Keeping an open mind, he joined forces with a Harvard cytogeneticist to scan the genomes (all twenty-three pairs of chromosomes) of fifty-five healthy people and found the average person had about a dozen CNVs. The implications were astounding. Until then, the scientific dogma held that humans were 99.9 percent genetically identical, with mutations accounting for the slim margin of diversity. Factor in CNVs, and it seems we’re far more different from one another than anyone had thought. Furthermore, while some CNVs are, like mutations, inherited from one’s parents, it has become clear that others arise spontaneously during the formation of the parents’ sex cells or the embryo. (When Tom tested negative for his son’s genetic anomaly, there was an awkward moment when he wondered, “Is he even my kid? ”) This particular quality of CNVs has driven the incredible pace of human evolution, especially in the brain, where fully half of our genes are expressed.

But with greater odds of adaptation come greater odds of dysfunction, and thus CNVs can also produce harmful effects in the brain. Since 2003, researchers have discovered hundreds of different and rare CNVs that can each disrupt the functioning of genes in a variety of ways, leading to brain disorders from autism to schizophrenia. In other words, one CNV can cause numerous disorders, and one disorder can be caused by numerous CNVs. Here again, scientists had it all wrong: they had assumed that a given disorder was the result of common mutations in a handful of genes. “The whole medical genetics community, including the neuropsychiatric community, was brainwashed,” says Scherer. While CNVs have complicated the genetic picture, they also neatly explain certain puzzling clinical realities, such as patients whose symptoms don’t fit the diagnosis, and patients who, like Chris Bauer, present with more than one disorder. In Bauer’s case, it’s not yet clear whether both his conditions were caused by the same two CNVs; studies have confirmed a link with bipolar disorder, and Scherer is now looking for similarities in other ADHD patients.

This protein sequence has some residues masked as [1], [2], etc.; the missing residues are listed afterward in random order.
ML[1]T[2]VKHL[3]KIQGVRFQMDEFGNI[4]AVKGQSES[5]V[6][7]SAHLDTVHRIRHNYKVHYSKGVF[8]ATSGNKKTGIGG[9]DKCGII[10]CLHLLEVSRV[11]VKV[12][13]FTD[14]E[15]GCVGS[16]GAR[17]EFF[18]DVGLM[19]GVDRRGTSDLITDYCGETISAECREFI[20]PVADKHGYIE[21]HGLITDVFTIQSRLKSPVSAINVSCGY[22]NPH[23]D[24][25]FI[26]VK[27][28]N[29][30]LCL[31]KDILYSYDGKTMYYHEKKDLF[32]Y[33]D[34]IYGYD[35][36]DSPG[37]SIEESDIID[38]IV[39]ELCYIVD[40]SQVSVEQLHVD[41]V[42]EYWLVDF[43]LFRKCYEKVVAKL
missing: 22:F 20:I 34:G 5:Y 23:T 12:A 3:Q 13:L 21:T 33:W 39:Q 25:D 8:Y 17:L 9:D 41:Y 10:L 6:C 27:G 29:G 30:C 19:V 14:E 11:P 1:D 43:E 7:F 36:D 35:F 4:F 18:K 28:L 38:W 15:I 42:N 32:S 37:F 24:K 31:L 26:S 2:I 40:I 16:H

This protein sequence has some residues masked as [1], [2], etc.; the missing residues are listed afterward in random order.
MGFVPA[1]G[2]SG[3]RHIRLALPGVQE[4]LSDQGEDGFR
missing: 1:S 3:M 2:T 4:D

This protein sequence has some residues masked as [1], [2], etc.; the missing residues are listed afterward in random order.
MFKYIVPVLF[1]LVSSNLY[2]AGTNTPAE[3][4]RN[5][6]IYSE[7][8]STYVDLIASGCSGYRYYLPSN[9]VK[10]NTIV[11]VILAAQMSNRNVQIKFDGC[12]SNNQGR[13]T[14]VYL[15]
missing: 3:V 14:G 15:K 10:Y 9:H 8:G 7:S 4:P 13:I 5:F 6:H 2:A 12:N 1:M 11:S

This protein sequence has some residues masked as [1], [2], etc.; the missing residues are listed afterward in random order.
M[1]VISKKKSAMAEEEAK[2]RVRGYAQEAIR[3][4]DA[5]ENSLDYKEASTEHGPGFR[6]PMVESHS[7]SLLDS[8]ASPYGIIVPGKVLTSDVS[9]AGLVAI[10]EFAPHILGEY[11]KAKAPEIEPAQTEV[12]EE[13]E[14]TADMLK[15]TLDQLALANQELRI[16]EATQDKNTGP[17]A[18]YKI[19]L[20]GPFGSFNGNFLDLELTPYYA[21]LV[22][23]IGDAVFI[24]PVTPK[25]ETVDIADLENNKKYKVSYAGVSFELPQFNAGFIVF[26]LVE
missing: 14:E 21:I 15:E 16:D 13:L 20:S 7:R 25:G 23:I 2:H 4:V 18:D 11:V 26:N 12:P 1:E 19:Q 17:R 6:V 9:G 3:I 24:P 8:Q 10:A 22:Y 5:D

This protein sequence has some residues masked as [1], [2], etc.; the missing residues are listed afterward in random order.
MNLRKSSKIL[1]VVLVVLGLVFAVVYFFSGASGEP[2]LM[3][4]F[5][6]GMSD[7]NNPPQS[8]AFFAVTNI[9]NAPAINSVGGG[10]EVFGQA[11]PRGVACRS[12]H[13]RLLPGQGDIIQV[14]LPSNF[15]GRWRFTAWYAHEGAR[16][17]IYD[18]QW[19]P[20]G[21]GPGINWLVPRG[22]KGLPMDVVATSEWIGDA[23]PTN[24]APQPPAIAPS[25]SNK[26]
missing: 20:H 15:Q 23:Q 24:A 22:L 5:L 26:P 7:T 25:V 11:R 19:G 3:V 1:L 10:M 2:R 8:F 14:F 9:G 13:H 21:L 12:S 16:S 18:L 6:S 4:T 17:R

In the meantime, the Bauers have benefited enormously from Scherer’s findings. Genetic certainty has helped them accept the bipolar diagnosis, and in turn the diagnosis has resulted in greater acceptance of the symptoms. “Once you know there is a medical basis, you can focus more on dealing with the condition directly,” says Tom. “It also validated our son’s feeling that there really is something biological going on.” Genetic testing on a wide scale may one day facilitate earlier diagnoses, so therapies can start sooner and prognoses look brighter. As far as the Bauers are concerned, testing has been equally valuable in ruling out any bipolar-related genetic abnormality in their younger son.

Scherer is gratified his research has been useful to individual families, but he’s motivated by the prospect of advancing science—a true test of the mind’s adaptability. “It’s like CSI,” he says. “You’re looking for the clue that will crack open the case.” Since its dubious beginnings, CNV research has become hot enough for Scherer to generate the necessary support for an international study of CNVs in some 8,500 patients with schizophrenia, bipolar disorder, ADHD, autism, and obsessive-compulsive disorder. Research on that scale will connect the dots for a fuller understanding of mental pathologies. Beyond that, Scherer hopes it will help him replace an old model of genetic uniformity with a new one of genetic diversity, revealing a broader truth about what it means to be human.

This appeared in the November 2010 issue.

Mark Witten
Mark Witten is a health journalist. His work has appeared in Saturday Night, Toronto Life, and other magazines.